"The warehouses are full": Cargo begins clogging Port of Los Angeles amid railroad worker shortage
Just as retailers are starting to gear up for the holiday season, there are warnings of a possible nationwide shipping logjam. A shortage of rail workers, not enough rail cars and importers failing to pick up their goods are causing cargo to pile up once again at the Port of Los Angeles — a key link in the U.S. supply chain.
Port director Gene Seroka said containers are already piling up and clogging the docks.
"There are about 35,000 containers that are designated for rail on our docks right now," he said. "A normal day looks more like 9,000 units."
Seroka said that ships could be backed up again in four to six weeks if nothing is done about the containers.
Ben Nolan, an analyst specializing in transportation at Stifel Financial, said that over the last three years, railroads have lost 20% of their employees.
"A lot of that is because they cut their own workforce," he said. "When you're hyper-efficient, you're ill-prepared for unexpected things like pandemics."
Nolan said railroads tried to streamline operations with a practice called "precision scheduled railroading," which sometimes uses shorter trains.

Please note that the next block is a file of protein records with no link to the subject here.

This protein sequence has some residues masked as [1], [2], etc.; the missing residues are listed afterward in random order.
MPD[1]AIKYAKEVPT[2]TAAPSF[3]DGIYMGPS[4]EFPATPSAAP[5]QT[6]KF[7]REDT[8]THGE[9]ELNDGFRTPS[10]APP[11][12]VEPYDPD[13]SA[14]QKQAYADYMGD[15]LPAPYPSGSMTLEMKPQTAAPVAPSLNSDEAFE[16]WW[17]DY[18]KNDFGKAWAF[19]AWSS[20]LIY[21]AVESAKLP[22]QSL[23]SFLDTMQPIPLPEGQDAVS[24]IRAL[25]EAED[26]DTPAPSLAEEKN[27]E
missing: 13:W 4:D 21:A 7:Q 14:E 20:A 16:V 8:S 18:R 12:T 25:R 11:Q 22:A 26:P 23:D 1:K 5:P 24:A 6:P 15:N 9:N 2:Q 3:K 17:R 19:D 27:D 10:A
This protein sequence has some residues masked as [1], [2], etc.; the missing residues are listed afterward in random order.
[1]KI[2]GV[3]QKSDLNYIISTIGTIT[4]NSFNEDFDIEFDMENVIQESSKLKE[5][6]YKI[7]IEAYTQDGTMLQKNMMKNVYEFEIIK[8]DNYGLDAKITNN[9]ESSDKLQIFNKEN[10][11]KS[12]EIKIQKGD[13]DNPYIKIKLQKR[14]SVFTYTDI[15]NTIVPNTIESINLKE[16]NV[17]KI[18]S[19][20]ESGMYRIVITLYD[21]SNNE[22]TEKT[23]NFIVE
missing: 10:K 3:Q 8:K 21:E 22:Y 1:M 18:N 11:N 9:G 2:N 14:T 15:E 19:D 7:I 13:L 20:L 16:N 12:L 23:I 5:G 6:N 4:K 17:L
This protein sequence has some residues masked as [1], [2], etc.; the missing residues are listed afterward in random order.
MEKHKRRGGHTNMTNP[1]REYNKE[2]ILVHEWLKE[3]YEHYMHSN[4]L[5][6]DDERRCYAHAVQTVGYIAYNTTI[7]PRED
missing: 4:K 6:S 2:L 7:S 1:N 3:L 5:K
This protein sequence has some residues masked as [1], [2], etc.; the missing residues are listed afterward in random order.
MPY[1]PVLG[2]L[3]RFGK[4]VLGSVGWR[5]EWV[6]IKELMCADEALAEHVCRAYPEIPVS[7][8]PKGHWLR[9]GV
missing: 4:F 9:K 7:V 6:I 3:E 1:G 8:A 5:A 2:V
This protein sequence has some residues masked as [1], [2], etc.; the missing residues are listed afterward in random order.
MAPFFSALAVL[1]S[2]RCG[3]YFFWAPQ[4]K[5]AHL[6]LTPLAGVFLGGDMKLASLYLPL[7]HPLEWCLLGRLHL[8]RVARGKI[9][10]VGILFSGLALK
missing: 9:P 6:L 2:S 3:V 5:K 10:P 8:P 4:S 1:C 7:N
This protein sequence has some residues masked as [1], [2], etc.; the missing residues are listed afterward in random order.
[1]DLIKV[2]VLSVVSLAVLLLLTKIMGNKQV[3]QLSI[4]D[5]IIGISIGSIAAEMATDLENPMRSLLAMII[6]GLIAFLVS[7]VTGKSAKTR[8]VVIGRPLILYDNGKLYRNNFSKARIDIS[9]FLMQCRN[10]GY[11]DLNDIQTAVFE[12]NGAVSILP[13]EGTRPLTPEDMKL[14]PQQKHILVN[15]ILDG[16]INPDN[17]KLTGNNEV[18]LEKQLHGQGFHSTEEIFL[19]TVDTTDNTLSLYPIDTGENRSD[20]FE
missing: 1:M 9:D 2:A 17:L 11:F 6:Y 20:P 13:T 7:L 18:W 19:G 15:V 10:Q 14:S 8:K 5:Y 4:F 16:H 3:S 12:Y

Union Pacific Operations Vice President Eric Gehringer said the railroad has hired hundreds of new employees.
"We're handling that volume," he told CBS News. "Resources beyond the railroad, that's where we need to see gains."
The rails move containers inland where merchandise is then transferred and delivered. But with truck driver shortages and a glut of goods arriving — there is nowhere to offload the containers.
"The warehouses are full," Nolan said.
"It all begins with the importer picking up their cargo inland a little bit faster," Seroka said.
But the system could also fall apart quickly.
Dockworkers at the port told CBS News they've been without a contract for a month, and rail workers said they're at the "dead end" after two years of negotiations. The White House recently assembled an emergency team to help railroads avoid a strike.
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